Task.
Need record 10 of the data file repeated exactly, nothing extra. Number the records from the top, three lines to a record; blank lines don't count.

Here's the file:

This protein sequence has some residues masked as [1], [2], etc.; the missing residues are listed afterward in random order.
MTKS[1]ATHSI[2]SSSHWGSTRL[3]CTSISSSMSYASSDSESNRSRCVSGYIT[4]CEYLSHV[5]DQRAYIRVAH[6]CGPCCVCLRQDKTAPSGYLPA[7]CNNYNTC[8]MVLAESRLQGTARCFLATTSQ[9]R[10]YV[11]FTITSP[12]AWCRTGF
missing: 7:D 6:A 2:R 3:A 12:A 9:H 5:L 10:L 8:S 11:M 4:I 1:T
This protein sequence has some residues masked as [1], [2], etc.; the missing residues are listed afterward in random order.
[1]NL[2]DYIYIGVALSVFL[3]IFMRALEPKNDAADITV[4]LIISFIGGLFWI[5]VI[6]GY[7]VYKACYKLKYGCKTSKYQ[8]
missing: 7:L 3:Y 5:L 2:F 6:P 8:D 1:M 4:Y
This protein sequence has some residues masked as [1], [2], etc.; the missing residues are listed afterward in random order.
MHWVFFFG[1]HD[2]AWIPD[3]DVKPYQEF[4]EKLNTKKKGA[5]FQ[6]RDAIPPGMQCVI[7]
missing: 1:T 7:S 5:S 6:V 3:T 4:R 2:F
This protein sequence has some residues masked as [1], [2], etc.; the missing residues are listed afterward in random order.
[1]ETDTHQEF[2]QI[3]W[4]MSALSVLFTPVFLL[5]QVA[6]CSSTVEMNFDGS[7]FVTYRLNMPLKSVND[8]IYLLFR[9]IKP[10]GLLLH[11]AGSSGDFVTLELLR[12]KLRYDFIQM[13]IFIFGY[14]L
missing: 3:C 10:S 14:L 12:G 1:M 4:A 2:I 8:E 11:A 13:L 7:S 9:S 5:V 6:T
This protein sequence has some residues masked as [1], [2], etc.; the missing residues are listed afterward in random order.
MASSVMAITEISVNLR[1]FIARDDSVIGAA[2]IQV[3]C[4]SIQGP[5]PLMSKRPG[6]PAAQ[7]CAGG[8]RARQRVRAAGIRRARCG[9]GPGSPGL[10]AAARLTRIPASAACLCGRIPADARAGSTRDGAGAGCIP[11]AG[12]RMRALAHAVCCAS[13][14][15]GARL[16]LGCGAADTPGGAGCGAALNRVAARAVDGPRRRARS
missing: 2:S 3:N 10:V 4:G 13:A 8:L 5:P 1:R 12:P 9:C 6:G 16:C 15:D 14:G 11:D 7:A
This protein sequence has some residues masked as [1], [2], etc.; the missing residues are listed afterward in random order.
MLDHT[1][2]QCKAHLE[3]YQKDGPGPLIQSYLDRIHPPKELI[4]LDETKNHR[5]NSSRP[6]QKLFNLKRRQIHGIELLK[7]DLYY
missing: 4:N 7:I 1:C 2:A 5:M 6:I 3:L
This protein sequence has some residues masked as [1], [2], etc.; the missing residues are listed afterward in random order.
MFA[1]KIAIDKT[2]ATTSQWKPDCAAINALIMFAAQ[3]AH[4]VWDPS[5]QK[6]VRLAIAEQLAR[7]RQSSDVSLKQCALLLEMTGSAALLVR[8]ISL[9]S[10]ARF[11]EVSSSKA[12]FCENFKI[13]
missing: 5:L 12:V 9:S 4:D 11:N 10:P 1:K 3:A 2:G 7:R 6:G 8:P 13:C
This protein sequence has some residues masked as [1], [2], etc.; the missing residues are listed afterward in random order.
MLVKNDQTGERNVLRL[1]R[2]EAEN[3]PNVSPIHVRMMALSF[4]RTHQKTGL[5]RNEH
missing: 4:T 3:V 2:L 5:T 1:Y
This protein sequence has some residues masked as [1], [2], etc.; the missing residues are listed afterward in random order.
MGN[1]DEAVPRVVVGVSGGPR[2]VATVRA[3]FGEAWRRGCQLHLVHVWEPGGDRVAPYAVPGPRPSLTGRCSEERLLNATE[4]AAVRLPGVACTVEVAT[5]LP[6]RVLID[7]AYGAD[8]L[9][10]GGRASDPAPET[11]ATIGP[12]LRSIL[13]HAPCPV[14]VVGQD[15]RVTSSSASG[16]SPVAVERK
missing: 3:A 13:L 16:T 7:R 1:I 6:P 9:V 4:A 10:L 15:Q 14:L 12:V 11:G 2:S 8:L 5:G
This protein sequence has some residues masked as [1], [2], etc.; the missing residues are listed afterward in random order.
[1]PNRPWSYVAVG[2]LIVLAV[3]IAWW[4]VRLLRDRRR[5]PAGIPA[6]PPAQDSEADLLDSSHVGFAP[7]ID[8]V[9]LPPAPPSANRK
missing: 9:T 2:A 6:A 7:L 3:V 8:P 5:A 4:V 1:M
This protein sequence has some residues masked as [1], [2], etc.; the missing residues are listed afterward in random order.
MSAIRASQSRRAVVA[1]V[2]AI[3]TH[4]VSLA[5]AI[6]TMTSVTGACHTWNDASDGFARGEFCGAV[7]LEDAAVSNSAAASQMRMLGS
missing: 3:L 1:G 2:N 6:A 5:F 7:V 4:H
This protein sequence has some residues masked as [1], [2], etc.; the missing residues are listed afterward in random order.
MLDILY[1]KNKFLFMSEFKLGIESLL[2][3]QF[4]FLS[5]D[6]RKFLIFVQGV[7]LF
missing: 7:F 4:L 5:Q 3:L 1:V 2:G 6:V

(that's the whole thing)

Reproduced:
This protein sequence has some residues masked as [1], [2], etc.; the missing residues are listed afterward in random order.
[1]PNRPWSYVAVG[2]LIVLAV[3]IAWW[4]VRLLRDRRR[5]PAGIPA[6]PPAQDSEADLLDSSHVGFAP[7]ID[8]V[9]LPPAPPSANRK
missing: 9:T 2:A 6:A 7:L 3:V 8:P 5:A 4:V 1:M